A visionary, Alfred Tallant contributed much to adult education in Leeds, principally at Swarthmore and at many other institutions. He truly believed that education was a lifelong process, not confined to an elite and open to all. Alfred Tallant, the shoe maker from Beeston left us a precious legacy.
In the mid-fifties, when there was a severe shortage of school teachers in Leeds, it was said that he stood up in council and pointed out that the city not only had many people who had much to offer to education but also, given the chance, would welcome the experience of trying to be teachers.
As a result of his vision, the Leeds Day Training College, later to become James Graham College at Farnley, was established. It is probable that over 1000 mature students, from all walks of life and largely over 25 years of age, trained there and joined the teaching force in Leeds and surrounding districts.
They added a fresh dimension to the schools that they served and confirmed Alfred Tallant’s vision, that indeed we continue to learn throughout our whole lives. Alfred Tallant ’s vision opened the gates of educational opportunity for many.
Discussion about death
Dr John Chisholm, BMA medical ethics committee.
RESPONDING to the Royal College of Physicians (RCP) report Talking about dying: How to begin honest conversations about what lies ahead, open, honest and sensitive conversations about death between doctors, patients and their loved ones are crucial if patients are to receive the best end-of-life care possible, but this does not mean those conversations are easy.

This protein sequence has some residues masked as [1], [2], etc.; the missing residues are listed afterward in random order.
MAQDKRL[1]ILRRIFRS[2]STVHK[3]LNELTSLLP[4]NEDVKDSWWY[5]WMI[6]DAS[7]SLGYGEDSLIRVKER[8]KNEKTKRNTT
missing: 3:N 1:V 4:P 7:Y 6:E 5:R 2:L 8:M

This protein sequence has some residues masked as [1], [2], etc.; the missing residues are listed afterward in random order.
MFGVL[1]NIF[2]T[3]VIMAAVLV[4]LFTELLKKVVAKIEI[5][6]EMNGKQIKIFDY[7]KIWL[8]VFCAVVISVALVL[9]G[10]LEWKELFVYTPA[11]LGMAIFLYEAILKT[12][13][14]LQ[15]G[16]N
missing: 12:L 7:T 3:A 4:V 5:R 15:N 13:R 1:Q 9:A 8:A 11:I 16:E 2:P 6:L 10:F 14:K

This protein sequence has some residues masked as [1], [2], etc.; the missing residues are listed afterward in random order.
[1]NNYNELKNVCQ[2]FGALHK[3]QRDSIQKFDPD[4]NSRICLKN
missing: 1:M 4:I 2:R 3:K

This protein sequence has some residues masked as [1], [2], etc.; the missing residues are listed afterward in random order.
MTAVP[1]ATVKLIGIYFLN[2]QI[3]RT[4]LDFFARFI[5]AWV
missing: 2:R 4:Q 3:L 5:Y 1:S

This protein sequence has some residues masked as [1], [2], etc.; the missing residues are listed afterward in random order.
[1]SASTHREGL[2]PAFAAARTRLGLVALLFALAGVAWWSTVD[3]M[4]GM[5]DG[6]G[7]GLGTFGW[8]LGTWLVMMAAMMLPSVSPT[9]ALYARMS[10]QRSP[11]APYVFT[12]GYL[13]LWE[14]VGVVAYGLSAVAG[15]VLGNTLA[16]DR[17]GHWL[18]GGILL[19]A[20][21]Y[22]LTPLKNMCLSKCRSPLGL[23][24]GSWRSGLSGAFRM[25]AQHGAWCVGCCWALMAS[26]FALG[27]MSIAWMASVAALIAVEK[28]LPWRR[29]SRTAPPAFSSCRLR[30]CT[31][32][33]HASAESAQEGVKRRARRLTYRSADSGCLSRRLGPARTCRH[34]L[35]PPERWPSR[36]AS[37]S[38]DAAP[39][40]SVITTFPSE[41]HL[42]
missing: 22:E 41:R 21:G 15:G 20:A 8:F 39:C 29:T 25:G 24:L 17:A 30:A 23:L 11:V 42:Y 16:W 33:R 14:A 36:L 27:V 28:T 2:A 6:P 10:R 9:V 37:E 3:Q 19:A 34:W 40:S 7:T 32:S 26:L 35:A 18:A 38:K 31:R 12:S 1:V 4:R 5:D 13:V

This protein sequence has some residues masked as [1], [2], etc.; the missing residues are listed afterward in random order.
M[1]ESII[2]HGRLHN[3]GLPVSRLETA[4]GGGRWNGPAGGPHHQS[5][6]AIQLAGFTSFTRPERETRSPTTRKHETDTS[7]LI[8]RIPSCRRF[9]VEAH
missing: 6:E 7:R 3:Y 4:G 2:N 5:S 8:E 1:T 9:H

This report reflects the BMA’s own research, which found how difficult many doctors find approaching the subject with their patients, and called for better support and training for clinicians in how to initiate these conversations.
We therefore welcome the RCP’s report, which explores the reasons why doctors may not be talking to patients about dying and makes a number of useful recommendations.
How we can share planet
John Riseley, Harrogate.
SCIENTISTS warn of substantial or extreme climate change, depending upon how radically we mend our ways regarding CO2 emissions.
They are slower to mention that the degree of change, and whether we can accommodate it without catastrophe, will also depend on how much room for manoeuvre the ongoing rise in population leaves us.
It is paramount in the possible crises ahead that we don’t descend into warfare to take each other’s resources. We must learn to share the planet, but this is a dangerously ambiguous term.
Making an analogy with sharing food, there is the model where we are each served our meal which we can eat at our own pace or save for later as we wish. Then there is the buffet model of sharing in which the fastest eaters get most. Applying the latter, more liberal, sense of ‘‘sharing’’ to population and territory, we have freedom of movement resulting in the fastest breeders getting most. This hardly offers an incentive for restraint. That is why we need to compartmentalise, as we would with the structure of a ship to prevent it from sinking, and stop the large scale net movement of people as population overspill.